UPMC MyHealth: managing the health and costs of U.S. healthcare workers.
Submitted by Micaela Karlsen on Mon, 04/01/2019 - 1:40
Parkinson MD, Peele PB, Keyser DJ, Liu Y, Doyle S
Am J Prev Med.
Link to Abstract Summary:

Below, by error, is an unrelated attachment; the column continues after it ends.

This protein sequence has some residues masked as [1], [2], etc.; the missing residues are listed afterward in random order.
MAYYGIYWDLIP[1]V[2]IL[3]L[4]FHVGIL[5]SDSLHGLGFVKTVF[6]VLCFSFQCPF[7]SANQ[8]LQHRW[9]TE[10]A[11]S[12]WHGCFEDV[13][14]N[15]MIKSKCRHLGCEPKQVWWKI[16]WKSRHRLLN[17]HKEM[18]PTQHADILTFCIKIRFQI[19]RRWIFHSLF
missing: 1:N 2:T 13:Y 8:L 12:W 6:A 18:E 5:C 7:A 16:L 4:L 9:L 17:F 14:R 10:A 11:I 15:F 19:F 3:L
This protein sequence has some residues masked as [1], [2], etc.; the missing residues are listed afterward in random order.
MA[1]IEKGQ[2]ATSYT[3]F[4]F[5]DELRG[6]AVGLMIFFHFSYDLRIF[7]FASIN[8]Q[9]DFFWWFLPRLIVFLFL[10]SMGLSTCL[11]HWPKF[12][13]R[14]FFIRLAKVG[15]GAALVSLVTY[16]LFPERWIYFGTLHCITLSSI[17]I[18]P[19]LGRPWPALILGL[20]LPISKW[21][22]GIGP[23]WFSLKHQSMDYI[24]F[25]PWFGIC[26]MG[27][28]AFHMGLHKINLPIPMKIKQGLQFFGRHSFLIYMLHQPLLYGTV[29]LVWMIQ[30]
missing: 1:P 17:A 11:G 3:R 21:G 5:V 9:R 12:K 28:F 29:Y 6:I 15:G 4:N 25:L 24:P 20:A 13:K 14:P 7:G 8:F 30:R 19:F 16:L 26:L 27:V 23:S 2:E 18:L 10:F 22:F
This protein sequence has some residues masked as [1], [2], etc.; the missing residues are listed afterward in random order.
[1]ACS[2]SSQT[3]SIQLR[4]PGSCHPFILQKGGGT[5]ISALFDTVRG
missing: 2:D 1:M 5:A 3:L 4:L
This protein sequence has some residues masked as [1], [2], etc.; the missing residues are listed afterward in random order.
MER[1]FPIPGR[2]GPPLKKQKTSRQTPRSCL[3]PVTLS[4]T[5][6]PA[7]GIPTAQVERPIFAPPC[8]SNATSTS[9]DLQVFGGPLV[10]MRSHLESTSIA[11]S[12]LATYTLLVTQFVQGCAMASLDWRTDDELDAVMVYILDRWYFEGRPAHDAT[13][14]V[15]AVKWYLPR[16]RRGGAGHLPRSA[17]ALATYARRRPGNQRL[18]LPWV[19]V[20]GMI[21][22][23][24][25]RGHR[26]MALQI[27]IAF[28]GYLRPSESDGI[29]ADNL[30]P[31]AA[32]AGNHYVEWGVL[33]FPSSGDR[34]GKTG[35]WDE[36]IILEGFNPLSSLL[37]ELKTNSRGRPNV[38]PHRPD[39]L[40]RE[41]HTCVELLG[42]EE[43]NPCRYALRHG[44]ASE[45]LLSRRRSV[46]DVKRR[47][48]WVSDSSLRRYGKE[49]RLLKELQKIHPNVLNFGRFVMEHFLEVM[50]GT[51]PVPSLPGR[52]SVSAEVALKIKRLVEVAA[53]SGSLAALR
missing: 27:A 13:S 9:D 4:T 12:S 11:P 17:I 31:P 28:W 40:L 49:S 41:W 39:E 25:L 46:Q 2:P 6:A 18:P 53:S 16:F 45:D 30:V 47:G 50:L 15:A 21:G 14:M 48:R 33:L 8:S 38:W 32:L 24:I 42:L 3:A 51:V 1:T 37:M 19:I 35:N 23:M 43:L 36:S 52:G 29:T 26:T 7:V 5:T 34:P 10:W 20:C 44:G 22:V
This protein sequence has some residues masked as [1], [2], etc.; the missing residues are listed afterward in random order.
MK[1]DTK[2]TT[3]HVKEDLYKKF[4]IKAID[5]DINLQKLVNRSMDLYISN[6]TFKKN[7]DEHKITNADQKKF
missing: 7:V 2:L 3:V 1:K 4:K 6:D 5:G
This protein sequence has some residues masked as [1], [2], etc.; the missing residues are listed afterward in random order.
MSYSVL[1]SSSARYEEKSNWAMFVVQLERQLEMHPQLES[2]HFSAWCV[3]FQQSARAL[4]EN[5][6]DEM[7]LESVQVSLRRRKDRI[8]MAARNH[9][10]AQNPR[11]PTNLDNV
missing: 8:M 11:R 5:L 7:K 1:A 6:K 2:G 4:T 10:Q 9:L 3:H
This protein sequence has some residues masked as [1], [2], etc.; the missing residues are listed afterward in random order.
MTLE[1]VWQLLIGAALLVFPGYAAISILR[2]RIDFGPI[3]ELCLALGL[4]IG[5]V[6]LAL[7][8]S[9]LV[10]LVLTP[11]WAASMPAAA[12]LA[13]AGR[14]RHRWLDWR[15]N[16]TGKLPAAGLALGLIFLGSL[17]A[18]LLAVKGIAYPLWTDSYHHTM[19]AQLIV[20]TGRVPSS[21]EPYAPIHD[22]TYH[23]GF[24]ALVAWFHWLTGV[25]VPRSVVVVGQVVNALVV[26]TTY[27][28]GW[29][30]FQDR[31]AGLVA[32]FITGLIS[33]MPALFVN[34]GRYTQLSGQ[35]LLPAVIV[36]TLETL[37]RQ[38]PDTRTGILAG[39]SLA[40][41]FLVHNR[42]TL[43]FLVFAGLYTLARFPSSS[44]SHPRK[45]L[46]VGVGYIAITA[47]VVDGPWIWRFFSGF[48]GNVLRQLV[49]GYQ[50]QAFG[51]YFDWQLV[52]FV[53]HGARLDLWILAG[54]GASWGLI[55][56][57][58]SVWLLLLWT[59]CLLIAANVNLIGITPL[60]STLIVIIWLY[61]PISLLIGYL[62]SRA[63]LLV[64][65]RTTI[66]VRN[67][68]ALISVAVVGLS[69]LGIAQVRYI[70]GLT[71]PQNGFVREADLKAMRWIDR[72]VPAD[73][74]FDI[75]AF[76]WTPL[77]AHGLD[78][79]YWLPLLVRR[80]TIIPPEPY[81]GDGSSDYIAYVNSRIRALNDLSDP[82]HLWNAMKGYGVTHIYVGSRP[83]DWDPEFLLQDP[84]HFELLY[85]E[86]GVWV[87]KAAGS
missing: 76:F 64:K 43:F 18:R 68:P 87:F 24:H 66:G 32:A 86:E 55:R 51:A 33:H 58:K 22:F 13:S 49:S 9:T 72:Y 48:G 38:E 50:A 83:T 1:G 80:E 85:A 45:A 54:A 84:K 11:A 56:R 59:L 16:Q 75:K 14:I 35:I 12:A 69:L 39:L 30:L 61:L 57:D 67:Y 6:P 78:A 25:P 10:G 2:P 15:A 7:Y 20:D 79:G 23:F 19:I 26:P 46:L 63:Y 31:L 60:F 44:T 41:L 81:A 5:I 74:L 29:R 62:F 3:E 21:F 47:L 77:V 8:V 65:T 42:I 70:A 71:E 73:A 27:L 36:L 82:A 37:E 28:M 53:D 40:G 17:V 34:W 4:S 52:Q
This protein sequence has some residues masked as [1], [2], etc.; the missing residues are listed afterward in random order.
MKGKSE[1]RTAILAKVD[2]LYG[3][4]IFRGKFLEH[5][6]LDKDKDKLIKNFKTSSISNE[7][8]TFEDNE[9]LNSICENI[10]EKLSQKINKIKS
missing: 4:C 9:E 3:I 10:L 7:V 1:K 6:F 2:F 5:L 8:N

BACKGROUND: Workplace wellness programs hold promise for managing the health and costs of the U.S. workforce. These programs have not been rigorously tested in healthcare worksites. PURPOSE: To evaluate the impact of MyHealth on the health and costs of UPMC healthcare workers. DESIGN: Five-year observational study conducted in 2013 with subgroup analyses and propensity-matched pair comparisons to more accurately interpret program effects. SETTING/PARTICIPANTS: UPMC, an integrated health care delivery and financing system headquartered in Pittsburgh, Pennsylvania. Participants included 13,627 UPMC employees who were continuously enrolled in UPMC-sponsored health insurance during the study period and demonstrated participation in MyHealth by completing a Health Risk Assessment in both 2007 and 2011, as well as 4,448 other healthcare workers employed outside of UPMC who did not participate in the program. INTERVENTION: A comprehensive wellness, prevention, and chronic disease management program that ties achievement of health and wellness requirements to receipt of an annual credit on participants' health insurance deductible. MAIN OUTCOME MEASURES: Health-risk levels, medical, pharmacy, and total healthcare costs, and Healthcare Effectiveness Data and Information Set performance rates for prevention and chronic disease management. RESULTS: Significant improvements in health-risk status and increases in use of preventive and chronic disease management services were observed in the intervention group. Although total healthcare costs increased significantly, reductions in costs were significant for those who moved from higher- to the lowest-risk levels. The contrast differences in costs between reduced- and maintained-risk groups was also significant. Matched pair comparisons provided further evidence of program effects on observed reductions in costs and improvements in prevention, but not improvements in chronic disease management. CONCLUSIONS: Incorporating incentivized health management strategies in employer-sponsored health insurance benefit designs can serve as a useful, though not sufficient, tool for managing the health and costs of the U.S. healthcare workforce.